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"The Fourth Gospel, in its determination to make Jesus the superlative of all superlatives, thereby curtails his humanity, so that the Gos- pel nowhere uses the words "pity", "mercy", or "compassion". It does not mention repentance, forgiveness, prayer, faith, hope, or wisdom..."

"The Gospel of John presents the writer's interpretation of Jesus. In it Jesus is consistently represented as not interested in the larger world, and as not praying for it (17:9) but as concerned only with his present and future followers. His greatest and final commandment is to love one another (15:12); and he is made to declare that greater love has no man than this, that he lay down his life for his friends (15:13). This passage, probably always read with Christian approval, only shows the limited ethics of traditional Christianity, and John's Gospel has helped to make it so. Jesus in the Sermon on the Mount repudiated with finality such narrow-minded moral provincialism by saying, If you love (only) those who love you, what reward have you? do not even the tax collectors the same? (Matt. 5:46) "But I say unto you, Love (even) your enemies, and pray for those who persecute you (Matt. 5:44)..."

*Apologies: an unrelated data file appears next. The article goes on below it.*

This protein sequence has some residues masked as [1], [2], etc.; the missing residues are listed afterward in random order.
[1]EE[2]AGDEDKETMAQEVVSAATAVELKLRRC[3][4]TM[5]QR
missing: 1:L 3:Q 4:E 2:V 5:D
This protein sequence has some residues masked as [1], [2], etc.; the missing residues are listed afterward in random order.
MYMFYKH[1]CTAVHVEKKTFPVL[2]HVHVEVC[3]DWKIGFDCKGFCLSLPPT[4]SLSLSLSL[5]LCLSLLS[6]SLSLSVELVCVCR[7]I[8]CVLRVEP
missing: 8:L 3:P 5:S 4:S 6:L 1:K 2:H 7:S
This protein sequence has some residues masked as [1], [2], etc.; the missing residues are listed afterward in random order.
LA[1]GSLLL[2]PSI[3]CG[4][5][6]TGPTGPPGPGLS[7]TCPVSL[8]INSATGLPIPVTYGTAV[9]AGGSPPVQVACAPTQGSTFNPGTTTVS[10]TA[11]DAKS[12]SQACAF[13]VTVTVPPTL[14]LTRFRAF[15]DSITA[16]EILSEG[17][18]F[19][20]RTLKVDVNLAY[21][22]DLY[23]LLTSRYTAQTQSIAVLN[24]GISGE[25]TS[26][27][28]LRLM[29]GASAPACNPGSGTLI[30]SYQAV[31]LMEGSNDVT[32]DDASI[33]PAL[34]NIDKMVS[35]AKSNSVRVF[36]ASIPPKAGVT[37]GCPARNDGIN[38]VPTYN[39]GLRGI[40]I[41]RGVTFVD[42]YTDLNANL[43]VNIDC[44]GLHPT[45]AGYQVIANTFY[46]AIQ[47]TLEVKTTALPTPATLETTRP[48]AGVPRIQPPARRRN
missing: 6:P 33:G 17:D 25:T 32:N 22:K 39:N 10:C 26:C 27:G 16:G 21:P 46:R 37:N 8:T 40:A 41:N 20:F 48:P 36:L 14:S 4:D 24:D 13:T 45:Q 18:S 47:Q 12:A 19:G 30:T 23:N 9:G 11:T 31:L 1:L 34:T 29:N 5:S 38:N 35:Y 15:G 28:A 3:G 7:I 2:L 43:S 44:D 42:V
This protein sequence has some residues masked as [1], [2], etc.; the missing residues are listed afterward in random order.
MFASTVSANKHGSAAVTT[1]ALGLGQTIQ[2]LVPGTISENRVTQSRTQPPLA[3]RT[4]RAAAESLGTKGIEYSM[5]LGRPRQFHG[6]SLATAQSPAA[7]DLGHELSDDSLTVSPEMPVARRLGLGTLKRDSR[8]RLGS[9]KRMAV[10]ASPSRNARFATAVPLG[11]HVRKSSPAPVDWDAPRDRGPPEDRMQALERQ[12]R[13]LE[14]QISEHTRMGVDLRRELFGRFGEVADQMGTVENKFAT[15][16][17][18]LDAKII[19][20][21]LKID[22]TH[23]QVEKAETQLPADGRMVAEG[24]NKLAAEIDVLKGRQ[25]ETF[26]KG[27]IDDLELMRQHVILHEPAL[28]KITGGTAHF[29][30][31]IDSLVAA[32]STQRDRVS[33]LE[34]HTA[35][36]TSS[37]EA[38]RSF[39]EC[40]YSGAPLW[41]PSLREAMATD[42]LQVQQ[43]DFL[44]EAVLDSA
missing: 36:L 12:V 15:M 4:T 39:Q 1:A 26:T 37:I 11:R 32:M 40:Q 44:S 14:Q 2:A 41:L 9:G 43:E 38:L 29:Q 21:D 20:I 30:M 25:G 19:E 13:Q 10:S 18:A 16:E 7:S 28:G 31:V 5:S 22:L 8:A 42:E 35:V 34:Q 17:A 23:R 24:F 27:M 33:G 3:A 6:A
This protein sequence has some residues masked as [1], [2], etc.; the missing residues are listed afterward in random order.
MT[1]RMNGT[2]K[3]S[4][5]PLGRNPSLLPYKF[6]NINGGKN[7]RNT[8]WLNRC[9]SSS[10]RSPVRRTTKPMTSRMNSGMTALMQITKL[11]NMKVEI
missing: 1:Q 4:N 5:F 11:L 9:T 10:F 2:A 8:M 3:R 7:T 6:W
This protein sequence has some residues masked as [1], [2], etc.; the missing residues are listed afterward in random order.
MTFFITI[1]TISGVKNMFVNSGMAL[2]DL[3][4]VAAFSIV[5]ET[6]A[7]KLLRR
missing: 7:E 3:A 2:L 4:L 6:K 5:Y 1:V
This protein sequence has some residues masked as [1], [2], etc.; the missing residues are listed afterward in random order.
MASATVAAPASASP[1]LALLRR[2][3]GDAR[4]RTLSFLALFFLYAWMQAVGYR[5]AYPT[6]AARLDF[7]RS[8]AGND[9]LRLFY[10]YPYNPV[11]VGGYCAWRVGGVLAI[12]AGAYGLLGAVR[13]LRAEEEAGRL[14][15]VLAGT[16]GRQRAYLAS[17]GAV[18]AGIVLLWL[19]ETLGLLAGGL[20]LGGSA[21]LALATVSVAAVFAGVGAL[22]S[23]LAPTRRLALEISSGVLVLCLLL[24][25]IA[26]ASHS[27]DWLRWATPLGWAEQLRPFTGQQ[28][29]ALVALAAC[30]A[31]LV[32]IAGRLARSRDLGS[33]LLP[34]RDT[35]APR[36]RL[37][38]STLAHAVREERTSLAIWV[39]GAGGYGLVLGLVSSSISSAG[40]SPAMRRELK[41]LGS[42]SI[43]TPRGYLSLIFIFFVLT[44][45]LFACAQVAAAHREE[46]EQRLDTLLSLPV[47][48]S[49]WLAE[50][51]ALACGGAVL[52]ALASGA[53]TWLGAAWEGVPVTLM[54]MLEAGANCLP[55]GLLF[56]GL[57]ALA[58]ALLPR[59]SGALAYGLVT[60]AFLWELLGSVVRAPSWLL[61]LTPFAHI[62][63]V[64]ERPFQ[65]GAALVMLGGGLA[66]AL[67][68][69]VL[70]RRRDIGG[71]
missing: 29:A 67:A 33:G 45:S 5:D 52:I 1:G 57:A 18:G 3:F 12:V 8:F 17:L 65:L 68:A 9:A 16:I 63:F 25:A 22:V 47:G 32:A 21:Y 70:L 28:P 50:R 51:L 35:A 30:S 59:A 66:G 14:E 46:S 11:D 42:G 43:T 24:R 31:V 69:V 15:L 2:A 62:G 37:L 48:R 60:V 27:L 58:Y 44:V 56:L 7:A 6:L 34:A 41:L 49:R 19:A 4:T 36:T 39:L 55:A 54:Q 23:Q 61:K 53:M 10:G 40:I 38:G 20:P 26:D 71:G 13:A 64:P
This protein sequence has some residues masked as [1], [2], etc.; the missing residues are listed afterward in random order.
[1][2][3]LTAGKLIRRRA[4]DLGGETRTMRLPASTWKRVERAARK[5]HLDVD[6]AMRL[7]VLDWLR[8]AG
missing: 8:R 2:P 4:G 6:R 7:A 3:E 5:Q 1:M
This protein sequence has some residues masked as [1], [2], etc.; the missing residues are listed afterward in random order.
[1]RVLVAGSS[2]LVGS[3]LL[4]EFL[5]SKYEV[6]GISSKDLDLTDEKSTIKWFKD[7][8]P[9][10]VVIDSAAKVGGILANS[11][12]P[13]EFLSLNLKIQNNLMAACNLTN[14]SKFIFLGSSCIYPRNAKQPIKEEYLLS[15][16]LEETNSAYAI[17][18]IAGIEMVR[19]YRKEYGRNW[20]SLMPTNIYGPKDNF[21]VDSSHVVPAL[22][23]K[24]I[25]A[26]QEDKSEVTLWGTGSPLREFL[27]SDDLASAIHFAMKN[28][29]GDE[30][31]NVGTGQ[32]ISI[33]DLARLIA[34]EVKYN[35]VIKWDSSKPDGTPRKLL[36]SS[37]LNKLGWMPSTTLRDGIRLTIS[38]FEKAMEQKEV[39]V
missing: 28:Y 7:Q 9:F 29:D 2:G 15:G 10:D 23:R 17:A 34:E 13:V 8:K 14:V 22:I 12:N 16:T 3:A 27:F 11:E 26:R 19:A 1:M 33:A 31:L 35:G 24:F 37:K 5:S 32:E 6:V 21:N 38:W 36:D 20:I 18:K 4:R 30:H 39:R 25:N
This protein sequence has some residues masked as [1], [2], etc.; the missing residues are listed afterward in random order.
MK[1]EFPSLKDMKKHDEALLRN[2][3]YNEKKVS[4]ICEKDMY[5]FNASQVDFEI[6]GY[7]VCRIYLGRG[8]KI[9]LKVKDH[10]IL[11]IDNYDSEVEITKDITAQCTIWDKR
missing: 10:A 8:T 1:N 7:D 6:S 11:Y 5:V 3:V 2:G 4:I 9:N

- Leroy Waterman
The Historical Jesus